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Unions on opposing sides and the #MeToo movement are fueling a rematch of the 2016 congressional race in Minnesota’s 2nd District. The names on the ballot are the same, but circumstances have changed.
“This is one of those races that is going to decide whether the Democrats can take back the majority in the House,” Lawrence Jacobs, political science professor at the University of Minnesota, told Bloomberg Law. “There’s an incumbent who is more conservative than his district,” he said, adding that the district has voted Republican for years “but has been trending in a more moderate direction.”
The district has a high density of union workers, and the winner could play a key role in shaping the nation’s labor and employment policies. The district’s congressional representative has sat on the House Education and the Workforce Committee in the last several years.
Democratic candidate Angie Craig, a former health-care executive, told Bloomberg Law that unions like the International Association of Machinists support her campaign because of her strong voice for worker rights and increased wages.
First-term Republican Rep. Jason Lewis has the support of some building trades unions because he backs job training programs and fair wages for infrastructure projects, he told Bloomberg Law.
Lewis, a former conservative radio talk show host who occasionally filled in for Rush Limbaugh, recently made news for disparaging comments he made in 2012 about women.
The election marks a rematch for the candidates. In 2016, Lewis won by 1.7 percentage points. Nearly 8 percent of district votes went to third-party transgender candidate Paula Overby, whose campaign likely split some support from Craig, a lesbian. Overby is now making a run for Senate.
Neither Craig nor Lewis have competition in the state’s August primary. In November, they join a crowded ballot as Minnesota voters choose a governor, attorney general, and both senators. Former Democratic Sen. Al Franken’s seat is open in a special election following his resignation.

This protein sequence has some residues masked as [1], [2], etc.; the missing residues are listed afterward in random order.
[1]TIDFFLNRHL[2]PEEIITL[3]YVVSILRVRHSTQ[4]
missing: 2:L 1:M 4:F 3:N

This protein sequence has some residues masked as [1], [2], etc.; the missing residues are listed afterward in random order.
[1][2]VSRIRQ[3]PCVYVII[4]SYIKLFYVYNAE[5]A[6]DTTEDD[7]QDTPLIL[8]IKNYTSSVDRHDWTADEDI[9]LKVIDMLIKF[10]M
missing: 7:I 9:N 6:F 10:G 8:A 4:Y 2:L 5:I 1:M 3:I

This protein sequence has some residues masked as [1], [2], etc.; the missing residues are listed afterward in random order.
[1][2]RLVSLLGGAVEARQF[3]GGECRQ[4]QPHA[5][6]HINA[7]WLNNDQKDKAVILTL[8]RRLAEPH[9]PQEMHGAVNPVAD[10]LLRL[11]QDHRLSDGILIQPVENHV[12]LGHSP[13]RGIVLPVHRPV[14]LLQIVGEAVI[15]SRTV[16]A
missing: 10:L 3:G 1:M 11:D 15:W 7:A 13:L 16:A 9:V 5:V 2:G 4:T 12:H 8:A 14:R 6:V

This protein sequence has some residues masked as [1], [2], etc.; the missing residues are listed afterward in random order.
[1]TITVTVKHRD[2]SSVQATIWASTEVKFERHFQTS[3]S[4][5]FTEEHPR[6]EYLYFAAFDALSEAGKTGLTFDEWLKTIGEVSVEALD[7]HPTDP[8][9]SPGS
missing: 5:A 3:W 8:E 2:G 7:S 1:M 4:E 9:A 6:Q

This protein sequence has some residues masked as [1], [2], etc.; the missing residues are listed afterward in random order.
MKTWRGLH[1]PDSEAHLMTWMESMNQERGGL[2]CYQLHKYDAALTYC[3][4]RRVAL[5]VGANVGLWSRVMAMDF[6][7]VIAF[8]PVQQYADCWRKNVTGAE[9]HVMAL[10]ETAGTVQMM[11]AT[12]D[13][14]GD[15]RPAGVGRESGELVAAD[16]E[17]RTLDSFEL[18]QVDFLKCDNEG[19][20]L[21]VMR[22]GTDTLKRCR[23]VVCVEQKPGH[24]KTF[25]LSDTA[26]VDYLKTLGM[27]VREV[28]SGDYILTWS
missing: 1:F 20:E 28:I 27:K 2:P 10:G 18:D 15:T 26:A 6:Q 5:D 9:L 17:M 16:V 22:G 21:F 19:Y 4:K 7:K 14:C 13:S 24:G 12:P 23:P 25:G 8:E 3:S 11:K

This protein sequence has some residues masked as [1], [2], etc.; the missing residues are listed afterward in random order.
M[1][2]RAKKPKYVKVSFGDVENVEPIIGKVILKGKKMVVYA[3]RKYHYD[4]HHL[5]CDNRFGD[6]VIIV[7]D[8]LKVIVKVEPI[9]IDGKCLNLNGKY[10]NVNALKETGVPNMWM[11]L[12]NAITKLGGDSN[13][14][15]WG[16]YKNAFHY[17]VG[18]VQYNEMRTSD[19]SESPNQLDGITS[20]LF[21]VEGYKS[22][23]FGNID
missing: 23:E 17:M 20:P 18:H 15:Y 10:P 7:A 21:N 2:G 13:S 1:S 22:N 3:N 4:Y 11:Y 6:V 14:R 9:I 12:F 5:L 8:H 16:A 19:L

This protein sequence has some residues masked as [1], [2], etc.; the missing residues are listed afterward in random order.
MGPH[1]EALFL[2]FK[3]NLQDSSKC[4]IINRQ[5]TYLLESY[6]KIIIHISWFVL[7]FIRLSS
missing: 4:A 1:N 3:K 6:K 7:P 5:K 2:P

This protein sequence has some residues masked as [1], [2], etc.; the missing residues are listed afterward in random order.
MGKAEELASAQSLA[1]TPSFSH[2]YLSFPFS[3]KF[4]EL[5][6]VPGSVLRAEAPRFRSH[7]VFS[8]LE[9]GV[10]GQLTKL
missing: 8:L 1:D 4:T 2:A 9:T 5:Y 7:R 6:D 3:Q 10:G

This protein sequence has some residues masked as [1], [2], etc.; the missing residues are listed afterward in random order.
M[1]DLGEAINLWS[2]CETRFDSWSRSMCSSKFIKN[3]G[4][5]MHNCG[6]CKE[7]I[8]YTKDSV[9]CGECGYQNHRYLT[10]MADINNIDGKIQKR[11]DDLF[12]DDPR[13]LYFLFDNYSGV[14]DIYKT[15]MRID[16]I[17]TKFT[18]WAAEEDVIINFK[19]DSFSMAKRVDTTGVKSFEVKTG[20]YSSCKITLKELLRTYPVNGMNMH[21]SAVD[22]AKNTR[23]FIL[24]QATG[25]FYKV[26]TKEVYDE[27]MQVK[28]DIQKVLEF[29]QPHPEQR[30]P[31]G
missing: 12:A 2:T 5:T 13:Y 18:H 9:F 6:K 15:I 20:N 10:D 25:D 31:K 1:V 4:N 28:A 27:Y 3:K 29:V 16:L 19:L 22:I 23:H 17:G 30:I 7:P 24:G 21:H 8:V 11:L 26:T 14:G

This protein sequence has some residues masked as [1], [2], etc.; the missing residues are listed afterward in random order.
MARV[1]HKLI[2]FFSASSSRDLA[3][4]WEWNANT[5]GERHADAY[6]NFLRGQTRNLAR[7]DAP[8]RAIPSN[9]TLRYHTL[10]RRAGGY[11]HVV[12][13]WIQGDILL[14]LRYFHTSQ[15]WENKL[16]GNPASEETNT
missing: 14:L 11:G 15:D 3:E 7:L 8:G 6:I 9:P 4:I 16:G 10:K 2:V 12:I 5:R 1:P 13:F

The conservative 2nd Congressional District is a sprawling mix of suburban and rural counties just south of St. Paul. It has been targeted as one of the key seats in the Democratic Party’s effort to regain control of the House.
As a member of the House Education and the Workforce Committee, Lewis has voted along party lines to approve several GOP bills intended to reverse Obama-era regulations.
The district is expected to be hard-fought, and voters could see the election as a referendum on President Donald Trump, who won the district by 1 percentage point in 2016. Midterms historically tend to go against the president’s political party.
Lewis said his voting record shows he sometimes sides with Democrats and that he hasn’t “been in lock-step” with Trump.
The #MeToo movement also could affect the race. Recent reports cite a radio broadcast from 2012 in which Lewis expressed disappointment that he wasn’t able to call women “sluts.”
Lewis and state Republican leaders have criticized the reports as politically charged attempts to deflect attention from issues important to the district.
How the controversy will play with suburban women—a key segment of district voters—remains to be seen, David Schultz, a political science professor at Hamline University in St. Paul, told Bloomberg Law.
“Years ago they voted Republican,” he said, but “they’re not wedded to the Republican Party.” Suburban women “will really determine who will win” a lot of November’s elections, Schultz added.
Craig is outpacing Lewis in fundraising, with $2.1 million to Lewis’ $1.8 million as of June 30, according to the Federal Election Commission.
“Money is not always decisive. Craig outspent Lewis last time and lost,” Schultz said. “Strategy, message, and campaigns matter. This year money speaks to the perceived importance of the race and to the fear, ‘If I do not give it helps the other side.’”
The Machinists are among the unions that have endorsed Craig and donated to her campaign. Craig “echoes” the lives of working people, said John Steigauf, IAM District 77 directing business representative.
“Angie Craig knows firsthand the daily struggles working families deal with: wage issues, health care, education, retirement insecurity, elder care,” he said in an email to Bloomberg Law. “She understands labor and our struggles and will be a tireless advocate, not just for the Machinist Union, but for all working families.”
Craig told Bloomberg Law that boosting wages and worker training should be priorities for Congress.
“I have a lot of experience in managing employees, and I believe strongly that we should be focused on technical education and job skills,” she said.
Lewis’ support of job training and the prevailing wages helped him collect $10,000 from the United Brotherhood of Carpenters, said Kyle Makarios, the union’s political director.
“He has an open-door policy with us and others and wants to make sure there are good, viable options for good careers without going to a four-year college,” Makarios said.
“I am trying to change it that they don’t need a four-year degree to succeed in life,” Lewis told Bloomberg Law.
His campaign is highlighting low unemployment and some first-term achievements, including backing the Republican tax overhaul.
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